Provided further that the food inspector shall, in exercising the powers of entry upon, and inspection of any place under this section, follow, as far as may be, the provisions of the Code of Criminal Procedure, 1973 (2 of 1974) relating to the search or inspection of a place by a police officer executing a search warrant issued under that Code.
(6) Any adulterant found in the possession of a manufacturer or distributor of, or dealer in, any article of food or in any of the premises occupied by him as such and for the possession of which he is unable to account to the satisfaction of the food inspector, and any books of account or other documents found in his possession or control and which would be useful for, or relevant to, any investigation or proceeding under this Act, may be seized by the food inspector and a sample of such adulterant submitted for analysis to a public analyst:
Provided that no such books of account or other documents shall be seized by the food inspector except with the previous approval of the authority to which he is officially subordinate.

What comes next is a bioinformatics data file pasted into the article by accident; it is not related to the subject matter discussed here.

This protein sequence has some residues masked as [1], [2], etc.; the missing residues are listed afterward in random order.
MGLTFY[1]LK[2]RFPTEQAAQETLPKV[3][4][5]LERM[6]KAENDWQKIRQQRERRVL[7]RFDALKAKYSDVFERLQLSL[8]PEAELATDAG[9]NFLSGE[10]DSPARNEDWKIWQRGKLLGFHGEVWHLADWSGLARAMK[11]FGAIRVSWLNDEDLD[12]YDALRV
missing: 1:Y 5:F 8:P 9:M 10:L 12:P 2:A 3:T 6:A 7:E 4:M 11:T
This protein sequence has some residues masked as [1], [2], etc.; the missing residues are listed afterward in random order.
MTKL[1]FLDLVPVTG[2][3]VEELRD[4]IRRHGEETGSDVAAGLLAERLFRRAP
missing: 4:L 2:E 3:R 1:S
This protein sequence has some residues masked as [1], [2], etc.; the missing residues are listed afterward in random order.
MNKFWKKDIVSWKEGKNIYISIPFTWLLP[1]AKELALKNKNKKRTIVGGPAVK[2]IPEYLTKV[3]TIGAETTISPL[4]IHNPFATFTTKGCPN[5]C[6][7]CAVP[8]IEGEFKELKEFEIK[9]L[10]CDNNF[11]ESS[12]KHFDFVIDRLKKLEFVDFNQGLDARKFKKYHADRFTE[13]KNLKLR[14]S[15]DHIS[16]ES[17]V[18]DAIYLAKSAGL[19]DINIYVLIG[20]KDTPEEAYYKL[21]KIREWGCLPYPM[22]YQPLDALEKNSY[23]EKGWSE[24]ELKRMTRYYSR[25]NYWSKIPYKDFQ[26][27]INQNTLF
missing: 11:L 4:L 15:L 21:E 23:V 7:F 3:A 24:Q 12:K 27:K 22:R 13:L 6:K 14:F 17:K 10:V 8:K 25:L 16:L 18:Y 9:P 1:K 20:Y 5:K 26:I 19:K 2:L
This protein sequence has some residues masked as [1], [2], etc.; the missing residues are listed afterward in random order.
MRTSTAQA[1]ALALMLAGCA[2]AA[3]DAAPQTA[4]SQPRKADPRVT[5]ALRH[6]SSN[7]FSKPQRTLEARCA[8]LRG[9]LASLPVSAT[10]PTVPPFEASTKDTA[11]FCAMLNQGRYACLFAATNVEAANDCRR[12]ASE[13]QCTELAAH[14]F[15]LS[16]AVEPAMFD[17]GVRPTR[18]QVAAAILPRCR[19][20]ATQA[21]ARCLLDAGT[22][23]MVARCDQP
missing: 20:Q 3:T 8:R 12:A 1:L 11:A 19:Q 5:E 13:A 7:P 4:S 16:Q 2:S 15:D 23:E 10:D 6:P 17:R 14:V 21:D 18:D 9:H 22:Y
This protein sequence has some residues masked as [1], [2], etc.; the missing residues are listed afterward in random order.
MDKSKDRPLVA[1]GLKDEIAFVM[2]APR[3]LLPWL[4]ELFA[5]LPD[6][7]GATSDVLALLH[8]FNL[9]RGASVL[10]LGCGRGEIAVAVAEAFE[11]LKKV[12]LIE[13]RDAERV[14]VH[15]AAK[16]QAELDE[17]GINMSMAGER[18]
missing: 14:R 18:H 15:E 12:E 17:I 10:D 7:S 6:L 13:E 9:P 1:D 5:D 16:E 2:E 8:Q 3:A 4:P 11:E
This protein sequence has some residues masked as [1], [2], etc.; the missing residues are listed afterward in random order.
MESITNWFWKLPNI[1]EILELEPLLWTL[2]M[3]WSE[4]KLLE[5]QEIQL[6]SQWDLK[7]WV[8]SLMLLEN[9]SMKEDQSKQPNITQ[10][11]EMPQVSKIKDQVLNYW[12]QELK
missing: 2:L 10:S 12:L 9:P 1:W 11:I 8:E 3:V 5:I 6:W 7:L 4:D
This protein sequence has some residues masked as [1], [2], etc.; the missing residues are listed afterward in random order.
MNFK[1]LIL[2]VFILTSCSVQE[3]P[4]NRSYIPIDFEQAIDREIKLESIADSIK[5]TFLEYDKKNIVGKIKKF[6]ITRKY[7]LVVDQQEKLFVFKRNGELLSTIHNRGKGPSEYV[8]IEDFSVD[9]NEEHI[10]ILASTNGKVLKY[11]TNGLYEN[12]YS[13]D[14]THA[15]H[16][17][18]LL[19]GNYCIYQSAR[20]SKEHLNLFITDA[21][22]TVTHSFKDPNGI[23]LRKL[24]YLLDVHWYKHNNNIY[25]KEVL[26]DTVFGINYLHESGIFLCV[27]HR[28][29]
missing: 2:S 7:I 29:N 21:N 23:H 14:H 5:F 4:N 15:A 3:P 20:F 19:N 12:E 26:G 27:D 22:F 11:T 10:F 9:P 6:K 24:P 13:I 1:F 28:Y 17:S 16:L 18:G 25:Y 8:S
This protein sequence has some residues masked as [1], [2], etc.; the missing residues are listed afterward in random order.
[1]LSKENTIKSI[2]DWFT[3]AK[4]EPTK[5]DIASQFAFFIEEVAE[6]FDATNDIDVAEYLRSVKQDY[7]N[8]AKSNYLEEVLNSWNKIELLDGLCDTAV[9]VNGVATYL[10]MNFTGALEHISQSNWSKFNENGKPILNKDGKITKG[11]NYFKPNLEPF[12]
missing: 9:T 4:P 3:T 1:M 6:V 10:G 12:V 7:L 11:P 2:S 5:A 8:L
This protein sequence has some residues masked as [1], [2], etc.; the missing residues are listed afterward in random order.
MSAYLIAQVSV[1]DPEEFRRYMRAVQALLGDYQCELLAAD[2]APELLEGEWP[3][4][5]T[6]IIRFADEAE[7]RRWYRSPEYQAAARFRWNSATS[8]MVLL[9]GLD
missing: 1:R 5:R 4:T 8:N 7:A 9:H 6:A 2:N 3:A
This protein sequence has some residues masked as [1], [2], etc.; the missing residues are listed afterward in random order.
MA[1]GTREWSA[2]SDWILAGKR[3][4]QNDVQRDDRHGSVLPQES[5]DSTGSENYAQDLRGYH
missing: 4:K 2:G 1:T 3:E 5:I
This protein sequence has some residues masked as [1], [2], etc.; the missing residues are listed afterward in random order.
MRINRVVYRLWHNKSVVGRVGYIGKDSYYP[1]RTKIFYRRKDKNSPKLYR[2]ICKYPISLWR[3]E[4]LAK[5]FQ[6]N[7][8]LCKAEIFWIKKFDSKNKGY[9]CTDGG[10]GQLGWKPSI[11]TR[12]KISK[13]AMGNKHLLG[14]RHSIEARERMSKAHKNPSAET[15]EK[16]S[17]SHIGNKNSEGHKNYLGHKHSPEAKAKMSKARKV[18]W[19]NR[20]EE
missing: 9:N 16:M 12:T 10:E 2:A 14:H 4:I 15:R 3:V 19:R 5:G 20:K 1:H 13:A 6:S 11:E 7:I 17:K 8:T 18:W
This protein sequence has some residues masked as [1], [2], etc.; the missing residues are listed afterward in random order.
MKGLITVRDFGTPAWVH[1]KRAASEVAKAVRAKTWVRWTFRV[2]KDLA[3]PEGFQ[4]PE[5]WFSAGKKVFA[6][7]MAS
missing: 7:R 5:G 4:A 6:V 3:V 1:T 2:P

(7) Where the food inspector takes any action under clause (a) of sub-section (1), sub-section (2), sub-section (4) or sub-section (6), he shall call one or more persons to be present at the time when such action is taken and take his or their signatures.
(7A) Where any books of account or other documents are seized under sub-section (6), the food inspector shall within a period not exceeding thirty days from the date of seizure, return the same to the person from whom they were seized after copies thereof or extracts therefrom as certified by that person in such manner as may be prescribed have been taken:
Provided that where such person refuses to so certify, and a prosecution has been instituted against him under this Act, such books of account or other documents shall be returned to him only after copies thereof or extracts therefrom as certified by the court have been taken.
(7B) When any adulterant is seized under sub-section (6), the burden of proving that such adulterant is not meant for purposes of adulteration shall be on the person from whose possession such adulterant was seized.
(8) Any food inspector may exercise the powers of a police officer under section 42 of the Code of Criminal Procedure, 1973 (2 of 1974) for the purpose of ascertaining the true name and residence of the person from whom a sample is taken or an article of food is seized.